Words for the grads

It’s graduation season and time for all that advice designed to send students on in life with something to think about.

It’s graduation season and time for all that advice designed to send students on in life with something to think about.

Thanks to the Web, it’s possible to find a lot of these sage remarks. Unfortunately, not everything supposedly said at graduation commencements actually was said by featured speakers. Most of the “famous” ones that float around the Web are, in fact, false. Nevertheless, there is some good advice, even if it may have been thought up by a satirical writer and attributed to someone else.

Let’s start with Bill Gates.

The word is that Gates authored a list of “Rules Kids Won’t Learn in School” and gave it at a graduation speech at Mt. Whitney High School in Visalia, California.

He didn’t. In fact, the list of 14 things is the work of Charles J. Sykes, author of the book “Dumbing Down Our Kids: Why American Children Feel Good About Themselves But Can’t Read, Write, Or Add.”

However, there’s some worthwhile advice there. Here are a couple of Sykes’ “rules” I like:

Rule No. 1: Life is not fair. Get used to it.

Rule No. 2: The real world won’t care as much about your self-esteem as much as your school does. It’ll expect you to accomplish something before you feel good about yourself.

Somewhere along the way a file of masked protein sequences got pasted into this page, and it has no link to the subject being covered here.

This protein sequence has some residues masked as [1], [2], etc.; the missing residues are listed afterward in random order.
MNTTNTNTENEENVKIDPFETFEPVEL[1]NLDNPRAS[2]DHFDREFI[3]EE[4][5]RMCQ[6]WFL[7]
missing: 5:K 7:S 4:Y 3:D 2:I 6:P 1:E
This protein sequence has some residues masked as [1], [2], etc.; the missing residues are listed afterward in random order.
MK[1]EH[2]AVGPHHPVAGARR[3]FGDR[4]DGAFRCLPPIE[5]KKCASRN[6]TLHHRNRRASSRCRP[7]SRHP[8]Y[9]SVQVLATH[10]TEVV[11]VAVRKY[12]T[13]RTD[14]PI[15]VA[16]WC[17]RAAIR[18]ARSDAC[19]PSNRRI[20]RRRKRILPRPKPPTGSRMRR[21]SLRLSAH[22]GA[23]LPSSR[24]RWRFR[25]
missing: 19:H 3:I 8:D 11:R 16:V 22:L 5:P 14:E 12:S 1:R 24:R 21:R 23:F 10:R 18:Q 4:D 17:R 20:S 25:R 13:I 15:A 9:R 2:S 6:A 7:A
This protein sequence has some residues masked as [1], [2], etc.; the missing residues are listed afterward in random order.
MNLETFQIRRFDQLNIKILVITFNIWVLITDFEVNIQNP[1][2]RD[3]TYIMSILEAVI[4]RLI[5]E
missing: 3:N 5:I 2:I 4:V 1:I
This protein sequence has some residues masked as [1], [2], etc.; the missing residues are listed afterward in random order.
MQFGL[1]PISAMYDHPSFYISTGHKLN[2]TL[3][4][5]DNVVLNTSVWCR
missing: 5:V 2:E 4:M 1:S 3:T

Rule No. 4: If you think your teacher is tough, wait ‘til you get a boss.

Rule No. 5: Flipping burgers is not beneath your dignity. Your grandparents had a different word for burger flipping. They called it opportunity.

Rule No. 8: Your school may have done away with winners and losers. Life hasn’t.

Rule No. 12: Smoking does not make you look cool. It makes you look moronic.

Rule No. 13: You are not immortal. (See Rule No. 12.)

I actually have faith that graduates (both high school and college) are well-equipped to take on life. (They better be since they will be taking care of me, too.) Curriculums are more demanding and students are taking on more and more classes and activities.

There’s one more piece of advice I’ll pass along. This next one supposedly is from a 1997 Kurt Vonnegut commencement address at MIT. It isn’t – it actually comes from a June 1, 1997 column by Chicago Tribune writer Mary Schmich, but it’s still worthwhile.

Ladies and gentlemen of the class of ‘97:

Wear sunscreen.

If I could offer you only one tip for the future, sunscreen would be it. The long-term benefits of sunscreen have been proved by scientists, whereas the rest of my advice has no basis more reliable than my own meandering experience.

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